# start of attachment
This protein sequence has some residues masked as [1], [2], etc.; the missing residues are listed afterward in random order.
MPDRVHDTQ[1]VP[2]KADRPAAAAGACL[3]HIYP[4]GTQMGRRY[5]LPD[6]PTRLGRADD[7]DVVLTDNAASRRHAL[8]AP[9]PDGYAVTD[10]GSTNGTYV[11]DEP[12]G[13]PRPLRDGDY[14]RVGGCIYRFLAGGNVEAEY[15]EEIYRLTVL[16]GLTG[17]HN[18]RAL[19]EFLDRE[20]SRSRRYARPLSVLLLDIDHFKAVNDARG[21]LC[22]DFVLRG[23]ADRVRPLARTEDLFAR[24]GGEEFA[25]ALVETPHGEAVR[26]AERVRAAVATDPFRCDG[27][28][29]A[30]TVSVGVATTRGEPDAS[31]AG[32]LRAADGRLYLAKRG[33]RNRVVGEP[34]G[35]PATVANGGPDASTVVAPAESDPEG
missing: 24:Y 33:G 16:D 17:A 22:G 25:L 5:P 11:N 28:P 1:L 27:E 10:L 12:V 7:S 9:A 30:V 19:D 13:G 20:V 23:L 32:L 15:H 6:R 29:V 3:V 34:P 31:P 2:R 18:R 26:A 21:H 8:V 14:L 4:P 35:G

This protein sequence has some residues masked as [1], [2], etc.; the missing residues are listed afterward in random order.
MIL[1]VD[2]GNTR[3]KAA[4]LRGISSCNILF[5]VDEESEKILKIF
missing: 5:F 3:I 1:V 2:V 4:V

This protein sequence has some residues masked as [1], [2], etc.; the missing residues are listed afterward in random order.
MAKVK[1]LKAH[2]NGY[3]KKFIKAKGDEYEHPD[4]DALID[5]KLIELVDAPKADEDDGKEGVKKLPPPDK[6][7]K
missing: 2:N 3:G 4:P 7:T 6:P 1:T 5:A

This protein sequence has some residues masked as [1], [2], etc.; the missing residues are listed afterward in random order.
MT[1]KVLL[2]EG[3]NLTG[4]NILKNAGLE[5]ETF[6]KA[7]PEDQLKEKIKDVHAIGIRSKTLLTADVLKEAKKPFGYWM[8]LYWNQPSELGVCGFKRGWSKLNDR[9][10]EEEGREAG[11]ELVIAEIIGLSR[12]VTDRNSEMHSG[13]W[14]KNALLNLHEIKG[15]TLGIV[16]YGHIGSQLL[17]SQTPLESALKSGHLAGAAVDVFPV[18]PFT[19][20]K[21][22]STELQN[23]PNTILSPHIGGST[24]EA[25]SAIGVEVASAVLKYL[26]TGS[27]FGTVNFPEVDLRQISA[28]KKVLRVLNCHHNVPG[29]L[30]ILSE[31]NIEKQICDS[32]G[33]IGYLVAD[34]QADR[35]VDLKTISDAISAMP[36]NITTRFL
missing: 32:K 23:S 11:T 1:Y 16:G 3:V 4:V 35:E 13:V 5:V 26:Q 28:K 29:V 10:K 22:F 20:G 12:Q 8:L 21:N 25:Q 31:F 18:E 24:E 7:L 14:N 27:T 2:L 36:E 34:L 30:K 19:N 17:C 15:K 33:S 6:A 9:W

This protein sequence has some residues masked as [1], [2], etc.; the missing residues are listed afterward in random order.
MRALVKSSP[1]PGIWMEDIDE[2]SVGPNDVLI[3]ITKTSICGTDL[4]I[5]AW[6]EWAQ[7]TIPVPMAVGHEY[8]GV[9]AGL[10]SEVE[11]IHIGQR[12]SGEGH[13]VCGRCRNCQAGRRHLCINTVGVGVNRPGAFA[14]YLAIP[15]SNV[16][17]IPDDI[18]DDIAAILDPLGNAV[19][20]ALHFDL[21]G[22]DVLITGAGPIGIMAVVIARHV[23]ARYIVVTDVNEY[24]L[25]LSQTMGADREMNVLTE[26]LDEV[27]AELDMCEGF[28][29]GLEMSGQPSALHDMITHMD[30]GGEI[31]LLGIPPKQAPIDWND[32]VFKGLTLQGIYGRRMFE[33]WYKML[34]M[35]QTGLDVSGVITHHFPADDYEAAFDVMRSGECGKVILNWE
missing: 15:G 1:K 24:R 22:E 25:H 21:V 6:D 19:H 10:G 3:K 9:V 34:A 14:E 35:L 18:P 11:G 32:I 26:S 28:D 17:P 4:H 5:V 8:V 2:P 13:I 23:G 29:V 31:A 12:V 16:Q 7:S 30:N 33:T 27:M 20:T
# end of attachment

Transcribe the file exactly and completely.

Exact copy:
This protein sequence has some residues masked as [1], [2], etc.; the missing residues are listed afterward in random order.
MPDRVHDTQ[1]VP[2]KADRPAAAAGACL[3]HIYP[4]GTQMGRRY[5]LPD[6]PTRLGRADD[7]DVVLTDNAASRRHAL[8]AP[9]PDGYAVTD[10]GSTNGTYV[11]DEP[12]G[13]PRPLRDGDY[14]RVGGCIYRFLAGGNVEAEY[15]EEIYRLTVL[16]GLTG[17]HN[18]RAL[19]EFLDRE[20]SRSRRYARPLSVLLLDIDHFKAVNDARG[21]LC[22]DFVLRG[23]ADRVRPLARTEDLFAR[24]GGEEFA[25]ALVETPHGEAVR[26]AERVRAAVATDPFRCDG[27][28][29]A[30]TVSVGVATTRGEPDAS[31]AG[32]LRAADGRLYLAKRG[33]RNRVVGEP[34]G[35]PATVANGGPDASTVVAPAESDPEG
missing: 24:Y 33:G 16:D 17:A 22:G 25:L 5:P 11:N 28:P 1:L 27:E 10:L 12:V 7:S 9:A 30:V 19:D 13:G 20:V 23:L 32:L 15:H 6:R 29:V 3:V 34:P 31:P 2:R 18:R 26:A 21:H 8:V 14:L 4:P 35:G

This protein sequence has some residues masked as [1], [2], etc.; the missing residues are listed afterward in random order.
MIL[1]VD[2]GNTR[3]KAA[4]LRGISSCNILF[5]VDEESEKILKIF
missing: 5:F 3:I 1:V 2:V 4:V

This protein sequence has some residues masked as [1], [2], etc.; the missing residues are listed afterward in random order.
MAKVK[1]LKAH[2]NGY[3]KKFIKAKGDEYEHPD[4]DALID[5]KLIELVDAPKADEDDGKEGVKKLPPPDK[6][7]K
missing: 2:N 3:G 4:P 7:T 6:P 1:T 5:A

This protein sequence has some residues masked as [1], [2], etc.; the missing residues are listed afterward in random order.
MT[1]KVLL[2]EG[3]NLTG[4]NILKNAGLE[5]ETF[6]KA[7]PEDQLKEKIKDVHAIGIRSKTLLTADVLKEAKKPFGYWM[8]LYWNQPSELGVCGFKRGWSKLNDR[9][10]EEEGREAG[11]ELVIAEIIGLSR[12]VTDRNSEMHSG[13]W[14]KNALLNLHEIKG[15]TLGIV[16]YGHIGSQLL[17]SQTPLESALKSGHLAGAAVDVFPV[18]PFT[19][20]K[21][22]STELQN[23]PNTILSPHIGGST[24]EA[25]SAIGVEVASAVLKYL[26]TGS[27]FGTVNFPEVDLRQISA[28]KKVLRVLNCHHNVPG[29]L[30]ILSE[31]NIEKQICDS[32]G[33]IGYLVAD[34]QADR[35]VDLKTISDAISAMP[36]NITTRFL
missing: 32:K 23:S 11:T 1:Y 16:G 3:V 4:V 35:E 13:V 5:V 26:Q 28:K 29:V 10:K 22:F 20:G 12:Q 8:L 21:N 25:Q 31:F 18:E 24:E 7:L 14:N 27:T 2:L 36:E 34:L 30:K 19:N 17:C 15:K 33:S 6:A 9:W

This protein sequence has some residues masked as [1], [2], etc.; the missing residues are listed afterward in random order.
MRALVKSSP[1]PGIWMEDIDE[2]SVGPNDVLI[3]ITKTSICGTDL[4]I[5]AW[6]EWAQ[7]TIPVPMAVGHEY[8]GV[9]AGL[10]SEVE[11]IHIGQR[12]SGEGH[13]VCGRCRNCQAGRRHLCINTVGVGVNRPGAFA[14]YLAIP[15]SNV[16][17]IPDDI[18]DDIAAILDPLGNAV[19][20]ALHFDL[21]G[22]DVLITGAGPIGIMAVVIARHV[23]ARYIVVTDVNEY[24]L[25]LSQTMGADREMNVLTE[26]LDEV[27]AELDMCEGF[28][29]GLEMSGQPSALHDMITHMD[30]GGEI[31]LLGIPPKQAPIDWND[32]VFKGLTLQGIYGRRMFE[33]WYKML[34]M[35]QTGLDVSGVITHHFPADDYEAAFDVMRSGECGKVILNWE
missing: 15:G 1:K 24:R 22:E 25:H 21:V 6:D 19:H 10:G 3:K 9:V 34:A 14:E 35:L 18:P 11:G 32:I 26:S 28:D 17:P 4:H 5:V 8:V 2:P 13:I 23:G 29:V 31:A 12:V 16:Q 7:S 30:N 33:T 27:M 20:T